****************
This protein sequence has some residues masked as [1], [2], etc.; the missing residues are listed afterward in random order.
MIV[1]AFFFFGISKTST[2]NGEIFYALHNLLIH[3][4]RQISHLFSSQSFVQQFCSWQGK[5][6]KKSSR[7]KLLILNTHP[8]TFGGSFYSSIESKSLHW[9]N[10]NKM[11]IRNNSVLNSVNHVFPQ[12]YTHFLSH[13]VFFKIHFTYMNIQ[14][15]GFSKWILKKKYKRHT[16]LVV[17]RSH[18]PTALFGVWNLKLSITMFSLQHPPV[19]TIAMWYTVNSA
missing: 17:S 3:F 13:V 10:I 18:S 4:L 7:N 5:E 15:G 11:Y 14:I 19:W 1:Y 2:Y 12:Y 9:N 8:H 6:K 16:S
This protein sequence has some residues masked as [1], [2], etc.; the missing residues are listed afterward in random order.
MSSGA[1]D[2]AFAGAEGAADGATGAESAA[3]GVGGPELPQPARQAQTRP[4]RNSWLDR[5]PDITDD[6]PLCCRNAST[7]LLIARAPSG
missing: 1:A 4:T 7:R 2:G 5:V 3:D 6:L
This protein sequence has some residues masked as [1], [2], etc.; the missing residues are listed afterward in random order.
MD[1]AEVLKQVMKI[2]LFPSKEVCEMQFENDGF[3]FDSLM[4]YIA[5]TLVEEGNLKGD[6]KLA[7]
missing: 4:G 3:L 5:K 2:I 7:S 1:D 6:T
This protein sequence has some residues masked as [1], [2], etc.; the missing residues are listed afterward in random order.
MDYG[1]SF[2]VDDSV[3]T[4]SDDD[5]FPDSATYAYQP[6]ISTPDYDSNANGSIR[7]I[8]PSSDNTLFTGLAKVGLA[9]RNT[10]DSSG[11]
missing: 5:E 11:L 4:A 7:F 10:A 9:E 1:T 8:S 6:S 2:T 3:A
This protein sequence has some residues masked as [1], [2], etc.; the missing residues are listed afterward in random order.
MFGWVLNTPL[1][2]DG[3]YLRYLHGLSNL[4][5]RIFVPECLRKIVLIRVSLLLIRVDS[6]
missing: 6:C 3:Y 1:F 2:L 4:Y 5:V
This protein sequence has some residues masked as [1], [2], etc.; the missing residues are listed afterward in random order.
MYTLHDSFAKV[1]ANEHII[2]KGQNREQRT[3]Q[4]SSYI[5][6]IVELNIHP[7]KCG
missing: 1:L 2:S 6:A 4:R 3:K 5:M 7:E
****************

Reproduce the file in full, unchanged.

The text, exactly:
This protein sequence has some residues masked as [1], [2], etc.; the missing residues are listed afterward in random order.
MIV[1]AFFFFGISKTST[2]NGEIFYALHNLLIH[3][4]RQISHLFSSQSFVQQFCSWQGK[5][6]KKSSR[7]KLLILNTHP[8]TFGGSFYSSIESKSLHW[9]N[10]NKM[11]IRNNSVLNSVNHVFPQ[12]YTHFLSH[13]VFFKIHFTYMNIQ[14][15]GFSKWILKKKYKRHT[16]LVV[17]RSH[18]PTALFGVWNLKLSITMFSLQHPPV[19]TIAMWYTVNSA
missing: 17:S 3:F 13:V 10:I 18:S 4:L 7:N 5:E 15:G 11:Y 14:I 19:W 1:Y 2:Y 12:Y 9:N 8:H 6:K 16:S
This protein sequence has some residues masked as [1], [2], etc.; the missing residues are listed afterward in random order.
MSSGA[1]D[2]AFAGAEGAADGATGAESAA[3]GVGGPELPQPARQAQTRP[4]RNSWLDR[5]PDITDD[6]PLCCRNAST[7]LLIARAPSG
missing: 1:A 4:T 7:R 2:G 5:V 3:D 6:L
This protein sequence has some residues masked as [1], [2], etc.; the missing residues are listed afterward in random order.
MD[1]AEVLKQVMKI[2]LFPSKEVCEMQFENDGF[3]FDSLM[4]YIA[5]TLVEEGNLKGD[6]KLA[7]
missing: 4:G 3:L 5:K 2:I 7:S 1:D 6:T
This protein sequence has some residues masked as [1], [2], etc.; the missing residues are listed afterward in random order.
MDYG[1]SF[2]VDDSV[3]T[4]SDDD[5]FPDSATYAYQP[6]ISTPDYDSNANGSIR[7]I[8]PSSDNTLFTGLAKVGLA[9]RNT[10]DSSG[11]
missing: 5:E 11:L 4:A 7:F 10:A 9:E 1:T 8:S 6:S 2:T 3:A
This protein sequence has some residues masked as [1], [2], etc.; the missing residues are listed afterward in random order.
MFGWVLNTPL[1][2]DG[3]YLRYLHGLSNL[4][5]RIFVPECLRKIVLIRVSLLLIRVDS[6]
missing: 6:C 3:Y 1:F 2:L 4:Y 5:V
This protein sequence has some residues masked as [1], [2], etc.; the missing residues are listed afterward in random order.
MYTLHDSFAKV[1]ANEHII[2]KGQNREQRT[3]Q[4]SSYI[5][6]IVELNIHP[7]KCG
missing: 1:L 2:S 6:A 4:R 3:K 5:M 7:E